Development of a Dry Poultry Litter

  • Environmental Quality

    Development of a Dry Poultry Litter Incorporation Technology to Protect Air and Water Quality

    NON-TECHNICAL SUMMARY: Roughly 800,000 tons of poultry litter is generated yearly by approximately 600 million broiler chickens, and most of this litter is applied to the surface of no-till soils where nitrogen readily volatilizes as ammonia phosphorus (P) and washes off to surface water bodies, causing significant odor emissions to occur. For the past two years, UMES scientists have worked with the first generation of a USDA-ARS technology to test the feasibility of the subsurface application of dry poultry litter to soils on Delmarva, pioneering its introduction to the Chesapeake Bay watershed. This technology can significantly lessen the environmental impacts of poultry litter application while increasing crop yields due to better nutrient use efficiency. This project seeks to refine this technology and transfer it to local farmers by improving its design so it will not cause increased leaching losses of P under certain soil conditions. Thus, this project represents the highest priority to local agricultural and environmental concerns, as it offers an alternative to the surface application of litter to no-till soils with minimum tillage and without exacerbating other environmental concerns.

    Based upon recent research at UMES with the first generation of subsurface application technology, researchers project that the second generation subsurface applicator, termed the Subsurfer, will reduce NH3 and odor emissions by at least 90% near the time of application. In addition, the researchers expect the Subsurfer to lower nutrient (P) and arsenic (As) (which is fed to chickens) transfers in surface runoff by up to 60%. Erosion should be at least 75% lower. Because the researchers found that leaching losses of P can be exacerbated with subsurface application, they have identified several approaches to curtailing these losses with simple modifications to the technology. Ultimately, data from this project will be used to provide appropriate credits for the Subsurfer in the areas of agronomic recommendations; site assessment (e.g., P Index); and eventually, nutrient trading.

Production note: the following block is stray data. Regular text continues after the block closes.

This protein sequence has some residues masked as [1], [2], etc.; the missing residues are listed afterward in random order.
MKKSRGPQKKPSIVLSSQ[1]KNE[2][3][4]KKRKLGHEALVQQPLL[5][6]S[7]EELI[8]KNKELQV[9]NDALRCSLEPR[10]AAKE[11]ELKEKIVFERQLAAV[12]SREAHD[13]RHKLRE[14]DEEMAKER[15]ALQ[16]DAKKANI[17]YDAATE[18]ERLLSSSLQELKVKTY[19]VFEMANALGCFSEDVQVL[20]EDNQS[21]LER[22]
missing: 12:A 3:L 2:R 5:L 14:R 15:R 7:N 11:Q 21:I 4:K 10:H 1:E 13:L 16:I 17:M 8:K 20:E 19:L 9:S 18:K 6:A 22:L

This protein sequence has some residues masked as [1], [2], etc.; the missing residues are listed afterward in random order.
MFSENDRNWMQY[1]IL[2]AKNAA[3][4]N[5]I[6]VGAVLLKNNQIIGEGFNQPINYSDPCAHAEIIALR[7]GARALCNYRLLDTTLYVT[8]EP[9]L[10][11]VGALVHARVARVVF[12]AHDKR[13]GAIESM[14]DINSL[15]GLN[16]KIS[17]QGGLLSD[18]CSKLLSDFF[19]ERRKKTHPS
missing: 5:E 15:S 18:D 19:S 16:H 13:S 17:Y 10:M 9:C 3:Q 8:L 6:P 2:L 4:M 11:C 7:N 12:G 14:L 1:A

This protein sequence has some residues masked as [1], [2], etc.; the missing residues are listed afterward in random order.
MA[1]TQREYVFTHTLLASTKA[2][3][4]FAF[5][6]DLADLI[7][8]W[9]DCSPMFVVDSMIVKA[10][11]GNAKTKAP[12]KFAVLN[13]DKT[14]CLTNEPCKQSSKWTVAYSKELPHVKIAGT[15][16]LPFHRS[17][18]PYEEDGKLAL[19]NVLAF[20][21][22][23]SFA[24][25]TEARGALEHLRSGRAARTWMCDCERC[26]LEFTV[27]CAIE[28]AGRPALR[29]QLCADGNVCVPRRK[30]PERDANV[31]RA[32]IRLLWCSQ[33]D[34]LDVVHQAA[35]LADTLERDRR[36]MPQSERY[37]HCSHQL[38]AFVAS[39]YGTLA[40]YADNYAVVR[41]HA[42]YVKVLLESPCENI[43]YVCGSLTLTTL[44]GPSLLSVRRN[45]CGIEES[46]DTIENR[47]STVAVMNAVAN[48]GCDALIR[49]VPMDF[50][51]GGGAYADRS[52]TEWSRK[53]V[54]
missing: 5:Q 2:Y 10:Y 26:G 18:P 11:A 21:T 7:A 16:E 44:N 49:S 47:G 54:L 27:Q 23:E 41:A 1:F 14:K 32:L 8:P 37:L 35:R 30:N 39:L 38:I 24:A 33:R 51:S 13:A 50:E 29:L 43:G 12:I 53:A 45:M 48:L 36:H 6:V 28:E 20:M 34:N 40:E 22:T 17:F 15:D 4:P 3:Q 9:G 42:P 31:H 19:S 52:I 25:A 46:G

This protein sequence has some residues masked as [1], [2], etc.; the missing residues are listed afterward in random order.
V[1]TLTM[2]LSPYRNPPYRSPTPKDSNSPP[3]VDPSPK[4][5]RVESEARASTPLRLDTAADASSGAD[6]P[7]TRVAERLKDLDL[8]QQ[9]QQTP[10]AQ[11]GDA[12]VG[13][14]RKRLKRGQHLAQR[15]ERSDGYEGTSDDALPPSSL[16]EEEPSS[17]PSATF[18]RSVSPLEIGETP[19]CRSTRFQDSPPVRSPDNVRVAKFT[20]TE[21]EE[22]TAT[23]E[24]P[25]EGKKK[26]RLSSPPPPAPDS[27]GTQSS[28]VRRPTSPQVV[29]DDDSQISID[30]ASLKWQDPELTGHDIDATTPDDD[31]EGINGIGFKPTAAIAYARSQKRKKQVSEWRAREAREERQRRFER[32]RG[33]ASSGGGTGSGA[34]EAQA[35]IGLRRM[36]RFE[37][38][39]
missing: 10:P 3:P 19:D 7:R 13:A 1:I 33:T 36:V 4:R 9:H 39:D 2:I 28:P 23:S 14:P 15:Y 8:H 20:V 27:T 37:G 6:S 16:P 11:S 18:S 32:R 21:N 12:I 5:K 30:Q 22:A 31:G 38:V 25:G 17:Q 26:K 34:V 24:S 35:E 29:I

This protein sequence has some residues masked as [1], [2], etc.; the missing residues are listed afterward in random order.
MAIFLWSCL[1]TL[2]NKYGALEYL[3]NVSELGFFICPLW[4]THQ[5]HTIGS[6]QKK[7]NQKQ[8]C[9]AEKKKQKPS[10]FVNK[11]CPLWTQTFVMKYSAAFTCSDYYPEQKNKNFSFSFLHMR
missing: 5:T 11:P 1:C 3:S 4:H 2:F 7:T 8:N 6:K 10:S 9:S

The state of Maryland offers an income tax subtraction modification to help farmers offset costs associated with buying certain types of conservation tillage equipment. This causes the Subsurfer to be an attractive and viable alternative to conventional methods of applying litter to soils as a source of economical fertilizer. This project will transfer the Subsurfer technology to farmers and contract applicators. UMES' research with the first generation of subsurface applicator technology suggests that farmers using the technology in corn production can significantly increase yields (up to 35 bushels/acre) due to better utilization of N. The researchers will also develop an odor research team at UMES that will help tackle a primary concern of the urban/agricultural interface. The project will expand UMES' environmental teaching capacity for students by creating faculty expertise in odor science and by developing associated teaching curricula using Penn State University's curriculum in this area as a starting point. Finally, the project expands the number of minority scientists entering the workforce.

    FUNDING:  NIFA - Capacity Building

    CONTACT:  Dr. Arthur Allen, Associate Research Director and Associate Professor, Agriculture,